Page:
The Sottish Borders is known for its annual Common Riding events that take place in each town in June/July and are  the focal point of the local calendar.   They involve  both a symbolic riding of the town's boundaries, made in the past to safeguard burgh rights and also a commemoration of local history.  In Hawick where I used to live, the riding celebrates the "callants", young lads of Hawick, who in 1514, raided a body of English troops  and captured their flag - the "Banner Blue".  This skirmish followed the  the ill-fated Battle of Flodden in 1513,  when  King James IV and much of the "Flower of Scotland" were killed. 
Here is the Cornet - the principal figure of Hawick Common Riding, carrying the Banner Blue. With thanks to Lesley Fraser for allowing me to feature her photograph.

********** 
Flags attract me!  So when I am on holiday,  I always make a point of trying to capture an image of the country's flag,  


 Looking down from the Lincoln Memorial to the Washington Statue in Washington  D.C. 


 
Hotel de Ville in Paris

 
The Austrian Flag on a boat on  Wolfgangasee, near Salzburg

 
A wall mural depicting the distinctive blue and white lozenges of the Bavarian flag - a reminder of when Bavaria, ruled by the Wittelsbach family,  was a separate country in  southern Germany.   


 The White Ensigns of the British Navy flying above Admiralty Arch in London


The blue and white bunting out for Earlston Civic Week, with the pipe band leading the fancy dress procession, July 2017  

And how up to date can you get with an image?   This  morning my daughter, on holiday in London,  e-mailed   me a photograph of the city preparing to welcome a state visit by the Spanish King and Queen  - with the  national  flags flying on the Mall leading to Buckingham Palace. 


  ***********


 Sepia Saturday gives bloggers an opportunity to share 
their family history and memories through photographs.



 


Click HERE to see what  other bloggers have picked out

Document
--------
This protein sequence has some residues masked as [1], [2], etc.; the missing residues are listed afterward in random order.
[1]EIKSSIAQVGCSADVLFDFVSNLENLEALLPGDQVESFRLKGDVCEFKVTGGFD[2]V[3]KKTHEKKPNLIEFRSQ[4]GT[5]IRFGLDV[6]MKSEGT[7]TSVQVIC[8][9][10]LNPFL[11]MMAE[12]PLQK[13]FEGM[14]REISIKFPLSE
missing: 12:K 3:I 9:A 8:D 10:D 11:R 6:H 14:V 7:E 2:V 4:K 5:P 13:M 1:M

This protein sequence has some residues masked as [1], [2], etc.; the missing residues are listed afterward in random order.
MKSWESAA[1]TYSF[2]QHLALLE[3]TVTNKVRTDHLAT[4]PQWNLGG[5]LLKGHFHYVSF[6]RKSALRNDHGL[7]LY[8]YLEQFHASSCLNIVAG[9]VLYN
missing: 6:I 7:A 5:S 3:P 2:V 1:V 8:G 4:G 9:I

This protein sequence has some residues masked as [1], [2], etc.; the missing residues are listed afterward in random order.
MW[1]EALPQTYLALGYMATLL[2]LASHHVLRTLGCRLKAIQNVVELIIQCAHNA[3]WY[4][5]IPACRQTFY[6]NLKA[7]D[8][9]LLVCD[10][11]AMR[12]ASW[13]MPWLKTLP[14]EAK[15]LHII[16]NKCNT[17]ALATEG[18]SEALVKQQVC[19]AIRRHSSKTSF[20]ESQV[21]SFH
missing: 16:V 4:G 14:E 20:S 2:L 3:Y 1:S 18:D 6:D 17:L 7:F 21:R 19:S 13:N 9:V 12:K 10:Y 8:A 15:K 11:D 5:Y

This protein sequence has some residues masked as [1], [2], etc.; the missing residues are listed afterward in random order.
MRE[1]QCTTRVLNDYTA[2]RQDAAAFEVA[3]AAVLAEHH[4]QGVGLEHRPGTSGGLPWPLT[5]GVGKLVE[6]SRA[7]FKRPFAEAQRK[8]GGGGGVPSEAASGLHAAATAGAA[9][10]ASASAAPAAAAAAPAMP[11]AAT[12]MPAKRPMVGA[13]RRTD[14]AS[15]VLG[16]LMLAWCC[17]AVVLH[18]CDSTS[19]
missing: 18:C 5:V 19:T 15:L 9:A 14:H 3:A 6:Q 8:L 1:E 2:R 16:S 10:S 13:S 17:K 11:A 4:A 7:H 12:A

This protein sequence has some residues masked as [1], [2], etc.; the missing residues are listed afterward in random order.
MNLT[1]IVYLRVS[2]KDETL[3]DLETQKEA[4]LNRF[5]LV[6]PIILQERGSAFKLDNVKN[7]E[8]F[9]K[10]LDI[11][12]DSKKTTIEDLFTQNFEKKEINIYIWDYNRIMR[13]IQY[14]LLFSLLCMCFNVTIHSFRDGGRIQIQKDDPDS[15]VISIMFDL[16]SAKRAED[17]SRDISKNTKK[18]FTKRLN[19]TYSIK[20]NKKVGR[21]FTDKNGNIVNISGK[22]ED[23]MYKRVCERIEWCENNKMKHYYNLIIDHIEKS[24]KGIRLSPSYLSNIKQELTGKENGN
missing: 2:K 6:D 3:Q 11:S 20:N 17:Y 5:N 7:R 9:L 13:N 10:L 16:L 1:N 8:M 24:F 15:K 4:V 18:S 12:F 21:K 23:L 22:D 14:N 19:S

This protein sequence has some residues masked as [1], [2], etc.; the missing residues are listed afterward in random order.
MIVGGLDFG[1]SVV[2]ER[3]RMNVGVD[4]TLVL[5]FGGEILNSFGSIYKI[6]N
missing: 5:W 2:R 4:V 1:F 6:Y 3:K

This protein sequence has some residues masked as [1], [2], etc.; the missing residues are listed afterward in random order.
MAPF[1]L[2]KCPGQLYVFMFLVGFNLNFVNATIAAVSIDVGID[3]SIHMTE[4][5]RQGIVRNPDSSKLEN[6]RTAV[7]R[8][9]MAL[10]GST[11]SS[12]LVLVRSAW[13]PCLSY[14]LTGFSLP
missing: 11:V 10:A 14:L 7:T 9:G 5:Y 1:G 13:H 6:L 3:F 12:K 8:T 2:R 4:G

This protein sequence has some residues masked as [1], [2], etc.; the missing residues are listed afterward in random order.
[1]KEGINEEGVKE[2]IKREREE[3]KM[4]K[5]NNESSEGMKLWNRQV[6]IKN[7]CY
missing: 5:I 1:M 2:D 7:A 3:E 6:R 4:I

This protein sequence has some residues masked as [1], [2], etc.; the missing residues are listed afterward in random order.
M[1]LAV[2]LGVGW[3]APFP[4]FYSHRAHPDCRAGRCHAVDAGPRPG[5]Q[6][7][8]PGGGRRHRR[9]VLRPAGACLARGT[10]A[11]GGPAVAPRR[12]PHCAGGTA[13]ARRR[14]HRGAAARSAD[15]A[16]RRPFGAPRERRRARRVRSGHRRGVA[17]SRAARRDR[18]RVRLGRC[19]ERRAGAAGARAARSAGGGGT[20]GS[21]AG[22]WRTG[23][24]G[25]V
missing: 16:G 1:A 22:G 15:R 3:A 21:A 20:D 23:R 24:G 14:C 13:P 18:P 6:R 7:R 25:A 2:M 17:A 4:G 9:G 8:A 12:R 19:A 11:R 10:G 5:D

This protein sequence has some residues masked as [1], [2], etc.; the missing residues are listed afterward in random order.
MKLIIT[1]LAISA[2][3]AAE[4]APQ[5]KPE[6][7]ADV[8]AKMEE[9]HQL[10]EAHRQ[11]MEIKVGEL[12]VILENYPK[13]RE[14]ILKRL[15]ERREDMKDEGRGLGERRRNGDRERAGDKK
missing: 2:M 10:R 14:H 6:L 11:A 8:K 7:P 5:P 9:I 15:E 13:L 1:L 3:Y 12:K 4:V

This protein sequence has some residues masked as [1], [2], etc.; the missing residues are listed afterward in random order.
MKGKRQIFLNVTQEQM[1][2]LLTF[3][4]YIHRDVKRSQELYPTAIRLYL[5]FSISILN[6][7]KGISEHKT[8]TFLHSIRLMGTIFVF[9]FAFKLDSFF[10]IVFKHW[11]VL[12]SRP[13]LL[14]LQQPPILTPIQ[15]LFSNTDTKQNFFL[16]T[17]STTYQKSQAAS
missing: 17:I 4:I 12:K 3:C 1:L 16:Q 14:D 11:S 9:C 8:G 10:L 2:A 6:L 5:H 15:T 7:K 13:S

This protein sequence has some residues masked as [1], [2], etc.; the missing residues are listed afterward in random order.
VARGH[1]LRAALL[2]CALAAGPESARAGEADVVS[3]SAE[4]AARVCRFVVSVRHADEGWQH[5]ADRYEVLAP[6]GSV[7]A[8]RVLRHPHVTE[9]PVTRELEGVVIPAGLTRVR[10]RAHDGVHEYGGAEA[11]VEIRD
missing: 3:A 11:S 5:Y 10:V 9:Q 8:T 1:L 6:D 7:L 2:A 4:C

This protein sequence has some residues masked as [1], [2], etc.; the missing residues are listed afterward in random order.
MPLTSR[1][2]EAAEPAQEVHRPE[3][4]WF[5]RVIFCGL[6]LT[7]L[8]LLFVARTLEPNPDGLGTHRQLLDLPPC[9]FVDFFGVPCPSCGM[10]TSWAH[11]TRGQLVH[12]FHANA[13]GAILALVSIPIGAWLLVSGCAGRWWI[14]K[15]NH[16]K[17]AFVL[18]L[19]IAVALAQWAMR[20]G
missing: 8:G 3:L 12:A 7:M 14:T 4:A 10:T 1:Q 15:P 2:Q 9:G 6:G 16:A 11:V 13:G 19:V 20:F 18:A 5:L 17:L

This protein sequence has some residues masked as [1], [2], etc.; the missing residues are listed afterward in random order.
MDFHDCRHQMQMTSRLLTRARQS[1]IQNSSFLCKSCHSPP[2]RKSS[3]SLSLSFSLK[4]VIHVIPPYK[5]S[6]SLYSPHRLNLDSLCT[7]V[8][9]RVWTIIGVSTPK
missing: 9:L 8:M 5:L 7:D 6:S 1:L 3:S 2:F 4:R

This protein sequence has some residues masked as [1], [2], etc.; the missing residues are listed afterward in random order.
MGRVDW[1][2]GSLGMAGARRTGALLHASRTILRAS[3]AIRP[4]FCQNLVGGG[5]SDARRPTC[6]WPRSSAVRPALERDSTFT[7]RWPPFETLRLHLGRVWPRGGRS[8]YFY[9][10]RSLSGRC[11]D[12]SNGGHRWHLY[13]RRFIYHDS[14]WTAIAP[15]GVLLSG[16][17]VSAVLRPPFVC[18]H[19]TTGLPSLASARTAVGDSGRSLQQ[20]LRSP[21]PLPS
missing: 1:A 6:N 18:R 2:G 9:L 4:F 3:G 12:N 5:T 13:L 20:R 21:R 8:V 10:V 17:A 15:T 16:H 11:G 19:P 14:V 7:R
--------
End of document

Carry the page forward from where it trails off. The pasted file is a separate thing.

from this week's prompt photograph above  



10 comments:

  1. Well, I'd say that last photo from your daughter is just about as up-to-date as you can get! :) You did a nice job of featuring flags in your post in a variety of interesting & informative ways - as well as ladies and gentlemen in proper hats. And I love to read newspaper columns written 'back in the day' because they were so politely and expressively done as opposed to today's perfunctory observations.

    ReplyDelete
  2. I especially liked the first three with the crowds and hats and numerous flags.

    ReplyDelete
  3. Thank you for a peek into history---interesting.

    ReplyDelete
  4. The suffragette described as so fair and with her sailor hat awry. How brave she was to stand up in crowds and take a stance. It's never easy to effect change. Great matches.

    ReplyDelete
  5. The British have certainly perfected the art of bunting! (something not seen much of in Canada for some reason)

    ReplyDelete
  6. A great spin on the theme. I suspect that flying bunting was borrowed from the displays on sailing ships. In olden days flags were both symbols and signals in battle because of the gunsmoke. Getting the right order was important or someone would get their signals crossed.

    ReplyDelete
  7. Oh this was so interesting, I would have been satisfied with the first story, but then there were many to follow, complete with photos. Thanks for educating and entertaining me!

    ReplyDelete
  8. Thank you all for such kind comments - this was a post which I enjoyed writing and sharing snippets of history with fellow bloggers.

    ReplyDelete
  9. I especially like that second shot with the people oh so casually positioned in the street. And flags in motion are always so very interesting.

    ReplyDelete

Thank you for your comment which will appear on screen after moderation.